It’s been happening for years: firefighters and department staff are dealing less and less with actual fires and more and more with other emergency and nonemergency calls for service. The trend is no secret in the fire service. In 1980, according to the National Fire Protection Association (NFPA), the 30,000 fire departments in the United States responded to 10.8 million emergency calls, with about 3 million classified as fires. By 2013, total calls had nearly tripled to 31.6 million, but calls due to fires had plummeted by 58 percent to 1.24 million, with just 500,000 actual structure fires.
Of course, these are still emergencies, and firefighters still risk their own lives while saving others. Many calls are either medical emergencies or involve non-life-threatening requests: an individual having a stroke or heart attack, a passed-out homeless person, a fender bender car crash, and, yes, even an actual cat-in-tree rescue.
Community outreach and risk reduction efforts
Firefighters are also more involved with community outreach programs and community risk reduction education—one significant reason for the decline in actual fires. It should also be acknowledged that while fire frequency is down, fire severity is up due to many factors, increasing the danger of fighting individual fires.
ISO Community Hazard Mitigation has long worked with the fire service to educate residents and communities about the expanded role that fire departments play in keeping them safe and responding to a wider range of incidents. That’s why ISO’s Fire Suppression Rating Schedule (FSRS), the guide we use to determine a community’s Public Protection Classification (PPC®), also focuses on community risk reduction and emergency communication capabilities.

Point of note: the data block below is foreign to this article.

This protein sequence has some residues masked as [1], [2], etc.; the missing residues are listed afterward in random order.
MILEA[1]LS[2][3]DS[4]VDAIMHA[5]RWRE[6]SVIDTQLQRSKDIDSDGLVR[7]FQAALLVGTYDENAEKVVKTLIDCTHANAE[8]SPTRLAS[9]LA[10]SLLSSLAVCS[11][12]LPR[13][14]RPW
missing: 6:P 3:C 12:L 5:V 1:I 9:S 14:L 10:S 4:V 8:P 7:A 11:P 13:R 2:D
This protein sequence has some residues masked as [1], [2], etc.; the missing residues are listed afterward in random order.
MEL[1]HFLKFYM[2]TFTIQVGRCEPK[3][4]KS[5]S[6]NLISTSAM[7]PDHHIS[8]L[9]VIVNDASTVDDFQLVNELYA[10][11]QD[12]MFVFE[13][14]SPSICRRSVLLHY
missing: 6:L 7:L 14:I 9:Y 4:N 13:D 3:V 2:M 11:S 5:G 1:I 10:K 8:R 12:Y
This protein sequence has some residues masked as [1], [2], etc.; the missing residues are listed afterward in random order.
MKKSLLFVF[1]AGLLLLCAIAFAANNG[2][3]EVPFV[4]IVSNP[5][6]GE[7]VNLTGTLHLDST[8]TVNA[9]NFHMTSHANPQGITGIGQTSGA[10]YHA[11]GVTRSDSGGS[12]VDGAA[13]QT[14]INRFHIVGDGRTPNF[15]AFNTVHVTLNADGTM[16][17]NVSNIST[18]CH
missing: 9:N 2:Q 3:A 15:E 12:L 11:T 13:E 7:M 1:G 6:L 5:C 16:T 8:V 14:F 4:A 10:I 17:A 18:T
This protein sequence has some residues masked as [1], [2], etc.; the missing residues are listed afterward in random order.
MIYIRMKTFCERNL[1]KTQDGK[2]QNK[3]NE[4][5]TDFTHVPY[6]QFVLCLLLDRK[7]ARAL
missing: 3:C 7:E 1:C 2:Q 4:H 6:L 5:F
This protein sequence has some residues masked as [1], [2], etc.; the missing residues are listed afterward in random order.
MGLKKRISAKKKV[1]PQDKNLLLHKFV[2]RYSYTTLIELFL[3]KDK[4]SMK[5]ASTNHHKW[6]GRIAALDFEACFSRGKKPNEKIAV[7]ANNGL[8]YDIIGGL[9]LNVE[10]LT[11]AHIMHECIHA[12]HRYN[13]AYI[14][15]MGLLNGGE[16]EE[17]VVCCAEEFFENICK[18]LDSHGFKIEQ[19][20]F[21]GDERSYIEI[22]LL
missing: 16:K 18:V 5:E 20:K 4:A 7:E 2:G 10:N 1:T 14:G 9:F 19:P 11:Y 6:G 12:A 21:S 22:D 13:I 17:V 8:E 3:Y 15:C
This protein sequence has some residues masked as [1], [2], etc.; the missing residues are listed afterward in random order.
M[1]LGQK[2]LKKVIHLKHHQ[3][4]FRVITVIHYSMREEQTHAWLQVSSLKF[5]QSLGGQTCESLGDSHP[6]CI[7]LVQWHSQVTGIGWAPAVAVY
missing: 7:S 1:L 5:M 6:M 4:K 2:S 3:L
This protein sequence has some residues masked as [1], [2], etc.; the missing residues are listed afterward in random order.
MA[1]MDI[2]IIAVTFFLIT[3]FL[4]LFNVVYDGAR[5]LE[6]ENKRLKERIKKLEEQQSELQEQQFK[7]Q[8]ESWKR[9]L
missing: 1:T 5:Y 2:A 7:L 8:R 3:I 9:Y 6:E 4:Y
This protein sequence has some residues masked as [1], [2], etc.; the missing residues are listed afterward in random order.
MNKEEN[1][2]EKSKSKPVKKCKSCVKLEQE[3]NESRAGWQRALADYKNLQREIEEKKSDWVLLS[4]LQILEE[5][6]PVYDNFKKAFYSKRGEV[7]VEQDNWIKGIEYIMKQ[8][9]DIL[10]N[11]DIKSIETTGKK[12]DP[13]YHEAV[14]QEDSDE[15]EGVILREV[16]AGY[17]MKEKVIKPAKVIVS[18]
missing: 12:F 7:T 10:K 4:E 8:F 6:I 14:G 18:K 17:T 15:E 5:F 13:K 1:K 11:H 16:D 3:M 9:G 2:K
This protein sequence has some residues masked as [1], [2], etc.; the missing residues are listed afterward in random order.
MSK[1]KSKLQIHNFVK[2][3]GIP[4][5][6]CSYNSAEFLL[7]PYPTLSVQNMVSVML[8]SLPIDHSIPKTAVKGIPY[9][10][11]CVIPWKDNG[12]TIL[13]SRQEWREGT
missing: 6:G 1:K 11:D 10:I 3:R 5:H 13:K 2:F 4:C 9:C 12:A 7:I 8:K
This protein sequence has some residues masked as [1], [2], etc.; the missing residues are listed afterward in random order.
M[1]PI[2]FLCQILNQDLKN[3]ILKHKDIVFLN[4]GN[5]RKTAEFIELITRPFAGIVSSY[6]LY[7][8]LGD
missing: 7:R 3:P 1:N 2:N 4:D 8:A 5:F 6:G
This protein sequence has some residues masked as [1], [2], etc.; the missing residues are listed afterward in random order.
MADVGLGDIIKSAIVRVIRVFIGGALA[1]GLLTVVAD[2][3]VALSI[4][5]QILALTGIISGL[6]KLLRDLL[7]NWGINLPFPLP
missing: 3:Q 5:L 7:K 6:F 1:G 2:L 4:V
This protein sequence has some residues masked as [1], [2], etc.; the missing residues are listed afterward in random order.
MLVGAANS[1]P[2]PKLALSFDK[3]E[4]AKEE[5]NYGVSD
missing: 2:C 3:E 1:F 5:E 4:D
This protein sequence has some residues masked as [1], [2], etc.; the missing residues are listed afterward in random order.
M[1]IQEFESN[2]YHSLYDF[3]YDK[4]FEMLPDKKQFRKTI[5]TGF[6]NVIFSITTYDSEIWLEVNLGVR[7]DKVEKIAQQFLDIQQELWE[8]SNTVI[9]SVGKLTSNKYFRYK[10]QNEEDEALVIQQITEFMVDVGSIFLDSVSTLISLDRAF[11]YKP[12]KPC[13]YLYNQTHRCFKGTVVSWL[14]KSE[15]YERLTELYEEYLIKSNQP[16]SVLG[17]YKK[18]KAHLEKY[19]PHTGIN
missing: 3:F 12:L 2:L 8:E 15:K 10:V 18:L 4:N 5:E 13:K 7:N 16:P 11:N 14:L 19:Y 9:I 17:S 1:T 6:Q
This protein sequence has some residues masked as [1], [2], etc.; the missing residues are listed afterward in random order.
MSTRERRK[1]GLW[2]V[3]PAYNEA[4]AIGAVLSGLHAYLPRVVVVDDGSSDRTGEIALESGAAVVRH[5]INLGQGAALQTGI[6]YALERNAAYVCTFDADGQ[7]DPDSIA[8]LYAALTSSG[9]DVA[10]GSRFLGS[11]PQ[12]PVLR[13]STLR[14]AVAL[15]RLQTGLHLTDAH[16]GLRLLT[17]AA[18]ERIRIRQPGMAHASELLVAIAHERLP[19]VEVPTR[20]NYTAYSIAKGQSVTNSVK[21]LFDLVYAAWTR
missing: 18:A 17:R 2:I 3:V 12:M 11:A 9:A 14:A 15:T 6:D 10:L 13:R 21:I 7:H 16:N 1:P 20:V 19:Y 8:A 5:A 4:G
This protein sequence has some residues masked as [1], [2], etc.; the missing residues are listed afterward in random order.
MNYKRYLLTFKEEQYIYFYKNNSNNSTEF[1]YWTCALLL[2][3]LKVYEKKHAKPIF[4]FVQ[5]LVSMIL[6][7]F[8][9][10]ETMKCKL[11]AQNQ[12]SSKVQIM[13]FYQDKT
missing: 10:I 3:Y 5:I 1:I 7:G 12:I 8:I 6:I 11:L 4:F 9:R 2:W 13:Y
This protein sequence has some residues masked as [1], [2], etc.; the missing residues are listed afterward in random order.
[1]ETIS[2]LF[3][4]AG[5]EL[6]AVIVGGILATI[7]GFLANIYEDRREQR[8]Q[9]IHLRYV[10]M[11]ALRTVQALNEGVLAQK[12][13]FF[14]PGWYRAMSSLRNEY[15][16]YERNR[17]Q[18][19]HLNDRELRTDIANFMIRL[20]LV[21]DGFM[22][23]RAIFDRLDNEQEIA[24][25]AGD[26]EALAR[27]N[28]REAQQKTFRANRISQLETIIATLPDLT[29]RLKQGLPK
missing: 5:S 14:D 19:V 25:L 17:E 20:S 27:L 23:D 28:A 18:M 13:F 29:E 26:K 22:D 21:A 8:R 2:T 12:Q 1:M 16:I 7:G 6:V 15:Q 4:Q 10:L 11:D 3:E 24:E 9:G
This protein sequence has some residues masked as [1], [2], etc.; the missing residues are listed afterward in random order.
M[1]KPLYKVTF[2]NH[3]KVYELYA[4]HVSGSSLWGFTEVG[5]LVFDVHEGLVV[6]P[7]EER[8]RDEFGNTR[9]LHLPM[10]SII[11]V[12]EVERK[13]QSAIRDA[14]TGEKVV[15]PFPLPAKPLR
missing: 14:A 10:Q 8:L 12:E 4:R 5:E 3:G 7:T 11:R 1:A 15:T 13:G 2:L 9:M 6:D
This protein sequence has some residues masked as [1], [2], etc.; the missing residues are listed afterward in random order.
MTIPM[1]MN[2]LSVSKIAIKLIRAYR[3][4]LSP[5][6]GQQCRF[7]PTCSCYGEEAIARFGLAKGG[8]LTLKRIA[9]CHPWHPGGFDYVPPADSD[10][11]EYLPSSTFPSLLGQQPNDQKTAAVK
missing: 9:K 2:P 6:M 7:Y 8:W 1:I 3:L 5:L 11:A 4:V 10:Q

Community risk reduction efforts are a good example of non-firefighting activities that play a significant role in reducing danger in the community. Many departments have extensive outreach programs that teach residents how to prevent fire, making them and their families safer. The goal of an efficient, responsive emergency communication center is to answer incoming 9-1-1 calls on a timely basis and dispatch the right service to the correct address. With a communication center featuring up-to-date technology and trained telecommunicators, fire departments can do even more to help reduce loss of property, economic assets, and lives.
In this evolving world where fire departments provide more diverse emergency response services, ISO and Verisk are committed to helping spread the message—and offer a variety of services that make your mission easier, safer, and more successful. Among the services that fire departments are familiar with are emergency response services from Verisk 3E that significantly improve the outcome of workplace incidents. We can mitigate risk by providing employees worldwide with direct access to our highly trained environmental health and safety specialists.
Our emergency response services help reduce loss of property, economic assets, and—most important—lives.